“Have you bought Leah Remini’s book?”
I never heard of Leah before my friend asked me this last week. Leah Remini is the outspoken actress who published her story about growing up and leaving Scientology. A cult that makes most cults look like a trip to Disneyland. After watching her interview on ABC, I knew I needed to read this story. So today I downloaded to my Kindle and started to read…
“When you are raised in the church , your whole life— each and every day— becomes all about the church.”
― from “Troublemaker: Surviving Hollywood and Scientology”
I knew that this story would hit me. I didn’t grow up a Scientologist, but I did grow up where my whole life was about the church. Although my path is not the same, in many ways…it’s the same.
What I didn’t expect was to recognize a truth…a truth that almost takes my breath away.
Leah tells about her daughter, Sofia. The way she talks about the first few days of parenting had me crying…so hilarious!!
Then she starts describing Trish, her nanny. Trish was not a Scientologist nanny, a decision Leah made despite the urging of her friends to do otherwise. She described how a Scientologist parent would not react like normal parents to a child’s pain and she decided to not react that way. “Instead, the second I heard Sofia crying from a fall or bang, I was shouting, ‘Are you okay?’ Mommy will kiss it better. I refused to raise Sofia in a way that would make her incompatible with the rest of the world as I felt I was…”
This made me stop.
Memories come flooding back. To my psychiatrist telling me to tell myself out loud, “I am a good mom.” Over and over until I could say it without doubt and shaking. And there’s this deep, achy part of me that feels like it’s going to scream one last roar of pain and silence for eternity.
Leah may not have consciously known, at that moment, she was separating herself from the broken faith her parents gave her. By choosing to not parent the way she was parented, or the way the church told her to parent, she was breaking the chains.
And I can see that I’ve done that. I was breaking free long before I physically broke free.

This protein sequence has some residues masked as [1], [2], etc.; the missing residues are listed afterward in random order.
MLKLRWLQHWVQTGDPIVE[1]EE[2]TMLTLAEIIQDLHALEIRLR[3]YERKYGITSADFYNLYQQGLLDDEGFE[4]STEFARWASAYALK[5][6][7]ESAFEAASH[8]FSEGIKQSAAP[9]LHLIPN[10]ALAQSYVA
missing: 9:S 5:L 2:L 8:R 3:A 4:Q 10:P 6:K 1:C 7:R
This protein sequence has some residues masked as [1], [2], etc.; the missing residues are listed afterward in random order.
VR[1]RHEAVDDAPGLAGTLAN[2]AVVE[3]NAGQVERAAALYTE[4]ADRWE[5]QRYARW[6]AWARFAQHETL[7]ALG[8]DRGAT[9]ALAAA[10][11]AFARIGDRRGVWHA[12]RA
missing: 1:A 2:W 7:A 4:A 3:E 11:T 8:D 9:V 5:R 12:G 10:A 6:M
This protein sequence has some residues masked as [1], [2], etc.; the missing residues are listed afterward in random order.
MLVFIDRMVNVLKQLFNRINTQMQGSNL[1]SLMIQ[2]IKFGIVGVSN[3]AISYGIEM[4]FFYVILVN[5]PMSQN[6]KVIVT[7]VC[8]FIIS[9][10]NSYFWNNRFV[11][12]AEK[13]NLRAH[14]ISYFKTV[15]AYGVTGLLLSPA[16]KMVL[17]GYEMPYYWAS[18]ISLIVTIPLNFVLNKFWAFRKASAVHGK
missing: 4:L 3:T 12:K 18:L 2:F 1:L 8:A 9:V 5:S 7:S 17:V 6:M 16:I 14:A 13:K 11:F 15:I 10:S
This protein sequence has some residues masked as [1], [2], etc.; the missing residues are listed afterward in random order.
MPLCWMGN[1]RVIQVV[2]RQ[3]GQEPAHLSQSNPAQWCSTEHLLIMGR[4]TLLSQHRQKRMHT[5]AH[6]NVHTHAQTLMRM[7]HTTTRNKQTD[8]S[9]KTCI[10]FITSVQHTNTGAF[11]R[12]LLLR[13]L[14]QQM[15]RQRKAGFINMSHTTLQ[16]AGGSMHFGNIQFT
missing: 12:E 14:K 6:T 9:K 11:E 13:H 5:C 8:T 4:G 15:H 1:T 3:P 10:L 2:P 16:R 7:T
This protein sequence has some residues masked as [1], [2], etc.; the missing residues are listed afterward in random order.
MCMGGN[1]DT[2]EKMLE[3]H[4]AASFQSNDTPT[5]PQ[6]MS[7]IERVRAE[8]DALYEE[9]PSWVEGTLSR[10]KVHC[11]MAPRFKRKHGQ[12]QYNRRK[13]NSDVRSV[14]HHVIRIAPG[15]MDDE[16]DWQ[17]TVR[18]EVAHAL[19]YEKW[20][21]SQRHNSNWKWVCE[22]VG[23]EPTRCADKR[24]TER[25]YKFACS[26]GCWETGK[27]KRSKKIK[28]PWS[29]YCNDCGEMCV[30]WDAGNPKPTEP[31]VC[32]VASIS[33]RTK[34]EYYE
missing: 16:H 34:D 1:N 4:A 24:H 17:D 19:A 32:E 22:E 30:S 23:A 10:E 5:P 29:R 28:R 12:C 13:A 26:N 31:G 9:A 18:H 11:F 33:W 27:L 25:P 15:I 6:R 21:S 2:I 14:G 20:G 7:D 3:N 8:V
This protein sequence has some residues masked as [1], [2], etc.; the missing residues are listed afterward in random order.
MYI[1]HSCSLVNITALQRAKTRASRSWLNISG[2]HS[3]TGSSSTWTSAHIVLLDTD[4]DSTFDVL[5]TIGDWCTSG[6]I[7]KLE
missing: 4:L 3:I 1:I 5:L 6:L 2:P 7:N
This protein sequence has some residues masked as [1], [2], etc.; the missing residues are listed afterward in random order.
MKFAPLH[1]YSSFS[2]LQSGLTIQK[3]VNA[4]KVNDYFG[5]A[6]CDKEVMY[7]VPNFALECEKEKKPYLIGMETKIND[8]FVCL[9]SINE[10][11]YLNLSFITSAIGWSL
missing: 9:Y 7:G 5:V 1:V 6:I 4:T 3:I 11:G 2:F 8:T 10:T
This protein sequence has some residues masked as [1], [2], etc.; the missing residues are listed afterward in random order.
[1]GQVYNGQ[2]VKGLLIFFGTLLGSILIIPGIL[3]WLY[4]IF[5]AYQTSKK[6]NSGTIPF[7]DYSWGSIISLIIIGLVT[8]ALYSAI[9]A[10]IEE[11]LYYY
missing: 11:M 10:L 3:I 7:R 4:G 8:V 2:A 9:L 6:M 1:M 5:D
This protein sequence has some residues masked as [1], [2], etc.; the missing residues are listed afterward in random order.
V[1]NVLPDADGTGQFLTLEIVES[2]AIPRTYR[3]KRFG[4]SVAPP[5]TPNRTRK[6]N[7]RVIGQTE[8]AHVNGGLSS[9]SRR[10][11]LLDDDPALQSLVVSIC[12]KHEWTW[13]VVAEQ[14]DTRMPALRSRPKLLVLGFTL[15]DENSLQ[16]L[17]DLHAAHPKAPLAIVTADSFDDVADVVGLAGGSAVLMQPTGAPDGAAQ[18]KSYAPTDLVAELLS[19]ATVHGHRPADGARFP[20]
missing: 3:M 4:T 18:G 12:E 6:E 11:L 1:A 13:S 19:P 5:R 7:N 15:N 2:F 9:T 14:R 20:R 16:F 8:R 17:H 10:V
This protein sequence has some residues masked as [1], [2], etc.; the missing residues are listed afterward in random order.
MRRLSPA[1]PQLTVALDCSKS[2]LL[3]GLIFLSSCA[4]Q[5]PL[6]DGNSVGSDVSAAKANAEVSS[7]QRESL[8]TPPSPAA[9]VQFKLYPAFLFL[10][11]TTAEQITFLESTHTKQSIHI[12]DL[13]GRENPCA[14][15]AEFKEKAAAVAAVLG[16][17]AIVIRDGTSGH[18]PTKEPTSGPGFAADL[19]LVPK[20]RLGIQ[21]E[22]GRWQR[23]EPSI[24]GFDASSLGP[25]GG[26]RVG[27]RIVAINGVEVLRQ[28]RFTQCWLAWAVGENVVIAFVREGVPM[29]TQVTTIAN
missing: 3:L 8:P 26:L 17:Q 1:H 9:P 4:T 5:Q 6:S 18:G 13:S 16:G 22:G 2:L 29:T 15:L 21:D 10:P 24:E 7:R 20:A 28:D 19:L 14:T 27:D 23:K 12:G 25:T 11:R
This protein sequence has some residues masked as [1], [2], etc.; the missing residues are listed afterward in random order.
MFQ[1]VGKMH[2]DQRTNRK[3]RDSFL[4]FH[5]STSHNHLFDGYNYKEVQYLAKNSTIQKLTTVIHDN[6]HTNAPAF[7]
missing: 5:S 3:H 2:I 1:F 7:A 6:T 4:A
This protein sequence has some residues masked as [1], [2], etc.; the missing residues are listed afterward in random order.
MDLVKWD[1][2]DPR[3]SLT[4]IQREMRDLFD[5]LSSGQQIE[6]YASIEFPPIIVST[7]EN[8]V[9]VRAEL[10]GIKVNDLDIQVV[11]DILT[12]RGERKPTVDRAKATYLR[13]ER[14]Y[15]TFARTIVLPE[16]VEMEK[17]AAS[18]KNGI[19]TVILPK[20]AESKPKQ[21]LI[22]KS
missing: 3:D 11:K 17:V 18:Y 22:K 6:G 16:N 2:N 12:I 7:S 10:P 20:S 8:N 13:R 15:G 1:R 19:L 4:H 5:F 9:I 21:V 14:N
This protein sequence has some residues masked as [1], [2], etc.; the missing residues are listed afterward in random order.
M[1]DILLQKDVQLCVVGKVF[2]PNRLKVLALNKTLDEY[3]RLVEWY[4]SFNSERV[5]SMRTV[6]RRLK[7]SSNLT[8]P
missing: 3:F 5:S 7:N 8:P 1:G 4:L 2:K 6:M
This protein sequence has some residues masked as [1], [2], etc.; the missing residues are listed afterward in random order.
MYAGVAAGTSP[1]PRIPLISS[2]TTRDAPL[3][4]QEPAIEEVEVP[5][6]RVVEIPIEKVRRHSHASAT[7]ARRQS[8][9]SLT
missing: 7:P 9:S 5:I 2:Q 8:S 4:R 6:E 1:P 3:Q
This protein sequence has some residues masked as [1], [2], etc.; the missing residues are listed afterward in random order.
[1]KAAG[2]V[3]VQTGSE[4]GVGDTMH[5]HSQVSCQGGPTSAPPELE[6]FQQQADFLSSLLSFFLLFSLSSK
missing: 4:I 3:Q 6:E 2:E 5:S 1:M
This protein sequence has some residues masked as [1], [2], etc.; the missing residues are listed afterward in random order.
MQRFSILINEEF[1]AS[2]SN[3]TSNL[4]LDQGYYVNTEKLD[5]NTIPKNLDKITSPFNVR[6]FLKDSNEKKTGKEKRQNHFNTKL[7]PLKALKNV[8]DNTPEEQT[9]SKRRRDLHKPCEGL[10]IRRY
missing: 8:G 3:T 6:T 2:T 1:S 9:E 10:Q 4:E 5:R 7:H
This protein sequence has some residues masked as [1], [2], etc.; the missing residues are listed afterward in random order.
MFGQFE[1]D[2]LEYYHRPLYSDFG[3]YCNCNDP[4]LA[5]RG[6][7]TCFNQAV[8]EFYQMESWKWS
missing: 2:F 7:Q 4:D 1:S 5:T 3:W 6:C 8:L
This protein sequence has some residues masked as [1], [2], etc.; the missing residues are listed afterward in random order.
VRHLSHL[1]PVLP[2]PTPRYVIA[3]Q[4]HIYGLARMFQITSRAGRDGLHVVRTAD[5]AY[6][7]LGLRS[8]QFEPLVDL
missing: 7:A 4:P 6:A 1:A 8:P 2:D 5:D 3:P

When I chose to let my son question “Why?” to everything I said.
When I chose to not put my 1-month old in a dress to go to church.
When I chose to put my 6-month-old in a swimsuit at the pool and not feel guilty.
When I told people that my children would not give hugs, give kisses or even be polite unless they felt safe.
When my 4 year old told me that God told whom he would marry and I didn’t tell him God doesn’t tell 4-year-olds stuff like that.
When I chose to defy the man who told me that a child’s place was under the pew and I stayed home so they could go to sleep in their own beds.
When I decided that I was not going to treat my kid’s without dignity or respect and declared that spanking was not an option.
When I refused to make my girls wear long sleeves and long skirts to school.
When I rejected the idea that my 6-year-old daughter wearing a swimsuit to the pool in front of a boy would make her a “slut”. (yep, said to me)
When my daughter told me she was going to marry her Kindergarten boyfriend and I didn’t freak that she was going to have sex the next day. (she was 6…)
When I kept hearing the way to live righteously was to to make my children behave, respect the pastor and do what they were told and I refused to make them do any of those things.
When I finally decided that I did not own my children, that they were Abba’s children and I was to treat them with love, mercy, kindness and respect.
I chose to parent my kids differently, because honestly, I’m kind of lazy. Relaxed, hands-off parenting just works for me. But deep inside I chose to love my kids the way I wanted to be loved. And strangely enough, by loving them, letting them be who Abba designed them to be, not worrying about every little behavior that they did or could do, I began to love that little girl deep inside of me. It continues today. As I walk through the teenage years with my girls I can hear those chains breaking. Link by Link. As I love them, parent them differently, the wounded teenage girl inside is being loved back to life.
In many ways, becoming a mother saved my life.